One other factor that seems to be ignored is the cost savings are based on projected life expectancy. CFL light bulbs are supposed to last X number of years, but often fail early. Solar panels too fail, and output degrades over time. You never know just how long they last. A lighting strike on the system could wipe out the all the panels. A hail storm could wipe them out, strong winds….. high tech can save money, but there is a risk.
Frankly, whatever federal/state/local “subsidies” there are for solar — and I would count property tax rebates into that definition of subsidy (where I live in Maryland, there is a property tax rebate for solar and geothermal amongst other things) — they are far, far, far outstripped by anything and everything that we as a nation get for something called the automobile.
If we really paid the true cost of driving our buggies around, gas really should be somewhere aroung $8/gallon so we can properly pay for the upkeep of roads, bridges, tunnels, etc. In the greater scheme of things, subsidy for renewable energy like solar is just a drop in the bucket. Just my cynical POV of course. ;-)
I agree, which is why I’ve often said we should get rid of _all_ subsidies including those for farming, petroleum, wind, solar, autos, home mortgages (home mortgage deduction is a subsidy). But that would not make me popular as a politician. Good thing I’m not one. Getting rid of subsidies is a political third rail that will get the election lost.
I think I know what you’re saying Walter. I wanted to get solar panels and looked into the program through our power company and the hurdles to do it were phenominal. There was a ton of paper work and only if you did it through their approved installer. All told the price came out to $33,891. I then priced the same system if I did it myself and the cost came out to less than half of that! With the subsidy I would get a 50% discount on that $34K so I would be paying $17K. But if I did it myself I would pay only $14K. That jacked up price made it so that the installers get a huge markup but people pay it because the government is paying for that with the subsidy. This is totally a waste of tax payer dollars.
In Wisconsin we installed a solar hot water system on our south facing roof. Much simpler than photovoltaics–fluid is run through black pipes in a black glassed in box and gets really hot, then the heat is exchanged into water in an insulated tank. We have an on-demand natural gas water heater for back up (like right now, when the high today was 12 F).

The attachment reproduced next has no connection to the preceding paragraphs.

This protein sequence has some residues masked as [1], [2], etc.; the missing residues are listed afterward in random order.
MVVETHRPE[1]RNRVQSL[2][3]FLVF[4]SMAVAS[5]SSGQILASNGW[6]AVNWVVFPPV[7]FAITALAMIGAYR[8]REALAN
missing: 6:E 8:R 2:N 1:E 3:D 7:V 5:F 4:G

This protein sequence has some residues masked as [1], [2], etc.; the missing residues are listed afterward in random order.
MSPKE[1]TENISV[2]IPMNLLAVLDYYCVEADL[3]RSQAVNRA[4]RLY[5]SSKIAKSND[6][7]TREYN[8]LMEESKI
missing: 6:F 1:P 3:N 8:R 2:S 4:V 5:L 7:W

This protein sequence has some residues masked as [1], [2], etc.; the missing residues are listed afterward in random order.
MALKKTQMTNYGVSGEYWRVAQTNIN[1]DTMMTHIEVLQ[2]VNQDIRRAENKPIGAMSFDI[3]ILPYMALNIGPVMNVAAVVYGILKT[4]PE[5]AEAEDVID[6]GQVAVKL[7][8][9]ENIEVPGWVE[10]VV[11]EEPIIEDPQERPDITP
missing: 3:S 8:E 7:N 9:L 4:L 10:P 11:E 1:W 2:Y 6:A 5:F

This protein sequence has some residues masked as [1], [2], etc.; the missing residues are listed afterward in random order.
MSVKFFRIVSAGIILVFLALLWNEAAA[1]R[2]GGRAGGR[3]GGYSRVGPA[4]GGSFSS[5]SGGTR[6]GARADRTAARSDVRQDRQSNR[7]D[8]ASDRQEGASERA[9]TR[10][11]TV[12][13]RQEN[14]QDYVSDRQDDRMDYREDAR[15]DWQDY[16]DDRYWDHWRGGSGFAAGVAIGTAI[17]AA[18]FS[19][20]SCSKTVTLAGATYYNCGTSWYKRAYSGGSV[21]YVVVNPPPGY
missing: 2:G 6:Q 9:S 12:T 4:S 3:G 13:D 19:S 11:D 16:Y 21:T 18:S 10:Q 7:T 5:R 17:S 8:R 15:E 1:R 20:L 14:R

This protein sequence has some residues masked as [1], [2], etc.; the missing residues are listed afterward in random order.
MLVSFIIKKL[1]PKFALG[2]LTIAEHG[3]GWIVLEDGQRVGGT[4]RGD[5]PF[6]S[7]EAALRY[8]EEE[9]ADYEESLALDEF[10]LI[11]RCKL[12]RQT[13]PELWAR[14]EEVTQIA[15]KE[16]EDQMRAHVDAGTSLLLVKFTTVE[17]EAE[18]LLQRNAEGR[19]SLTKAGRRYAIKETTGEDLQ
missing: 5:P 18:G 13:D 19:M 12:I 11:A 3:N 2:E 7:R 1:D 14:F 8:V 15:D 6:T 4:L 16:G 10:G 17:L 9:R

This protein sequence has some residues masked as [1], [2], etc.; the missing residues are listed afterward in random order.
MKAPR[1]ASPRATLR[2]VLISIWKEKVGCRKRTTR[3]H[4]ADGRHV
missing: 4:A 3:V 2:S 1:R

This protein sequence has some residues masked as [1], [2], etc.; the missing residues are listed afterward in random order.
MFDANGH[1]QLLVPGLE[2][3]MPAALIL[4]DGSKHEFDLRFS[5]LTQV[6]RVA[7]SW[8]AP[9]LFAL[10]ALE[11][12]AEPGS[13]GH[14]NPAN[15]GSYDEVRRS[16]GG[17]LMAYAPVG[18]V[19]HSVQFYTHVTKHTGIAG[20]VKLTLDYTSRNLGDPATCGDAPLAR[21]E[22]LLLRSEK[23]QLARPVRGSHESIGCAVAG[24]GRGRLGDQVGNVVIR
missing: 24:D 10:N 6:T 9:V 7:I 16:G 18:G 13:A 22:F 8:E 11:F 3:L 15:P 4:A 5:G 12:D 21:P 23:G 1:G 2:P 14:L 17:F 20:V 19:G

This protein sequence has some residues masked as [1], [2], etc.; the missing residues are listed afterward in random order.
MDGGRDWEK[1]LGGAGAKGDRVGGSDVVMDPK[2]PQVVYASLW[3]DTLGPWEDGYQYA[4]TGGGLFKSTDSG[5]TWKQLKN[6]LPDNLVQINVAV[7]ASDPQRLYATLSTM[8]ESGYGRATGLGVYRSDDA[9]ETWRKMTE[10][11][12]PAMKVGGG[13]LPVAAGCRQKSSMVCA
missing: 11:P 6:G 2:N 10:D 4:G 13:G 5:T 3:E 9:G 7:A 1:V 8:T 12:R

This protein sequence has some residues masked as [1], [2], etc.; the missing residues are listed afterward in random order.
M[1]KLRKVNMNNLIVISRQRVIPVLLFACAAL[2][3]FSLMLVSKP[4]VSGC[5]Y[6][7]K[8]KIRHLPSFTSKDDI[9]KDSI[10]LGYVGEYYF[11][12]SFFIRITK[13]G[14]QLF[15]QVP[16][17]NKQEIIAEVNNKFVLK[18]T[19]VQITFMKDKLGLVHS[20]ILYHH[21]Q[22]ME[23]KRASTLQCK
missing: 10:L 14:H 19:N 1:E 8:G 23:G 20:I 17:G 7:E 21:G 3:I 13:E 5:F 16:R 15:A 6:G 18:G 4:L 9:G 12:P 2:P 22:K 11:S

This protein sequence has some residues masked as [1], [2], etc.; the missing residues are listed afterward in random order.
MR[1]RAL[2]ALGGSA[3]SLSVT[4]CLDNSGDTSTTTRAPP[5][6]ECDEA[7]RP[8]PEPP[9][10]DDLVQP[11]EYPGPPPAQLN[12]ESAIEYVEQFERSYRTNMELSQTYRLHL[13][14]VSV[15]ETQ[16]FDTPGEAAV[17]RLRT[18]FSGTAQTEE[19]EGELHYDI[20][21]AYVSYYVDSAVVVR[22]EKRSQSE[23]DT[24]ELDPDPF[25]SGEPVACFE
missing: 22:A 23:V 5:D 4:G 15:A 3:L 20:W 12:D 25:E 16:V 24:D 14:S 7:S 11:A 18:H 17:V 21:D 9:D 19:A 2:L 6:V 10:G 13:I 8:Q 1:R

We need nothing but the sun for all our hot water from April to October–in fact, we tend to disconnect the on-demand heater half the year. Even in December the panels help because the gas heater is bumping up the temp of the solar preheated water in the tank. You can tell when the warm/hot water in the tank runs out, because your shower temp drops, then comes back up as the gas heater amps up to compensate.
It is amazing what one can do with solar electricity these days. While the efficiency has crept up slowly over the years, people are discovering it’s not so bad in New England providing they have the ideal southern orientation.
My wife and I recently built an sizable off-grid home with a small 1K array. To put that in perspective, it’s about half the size of one of those ground mounted arrays in that awesome “Ansel Adams” picture above.
We do just fine with all amenities…lighting, computer, LED Tv, microwave, toaster, power tools, circulator pumps for back-up radiant heat, 220 volt well pump….We even milled the entire timber frame house off solar power!
We do currently use propane for refrigeration and on-demand hot water but we intend to double the size of our solar array later this year (and get a super energy efficient refrigerator) and eventually add solar hot water to offset the propane.
The price for solar has dropped so much! In 2008, we paid $4920 for all eight, 130 watt Kyocera panels. Today we would only pay $2600!
I installed everything myself so we qualified for a one time 30% tax credit from New York State on all the solar equipment we purchased that year. We spend roughly $17,000 (before credit) for everything and we’ll never see an electric bill in our life.
The idea of having to be certified to hook up to the grid was a big turn-off. Blah!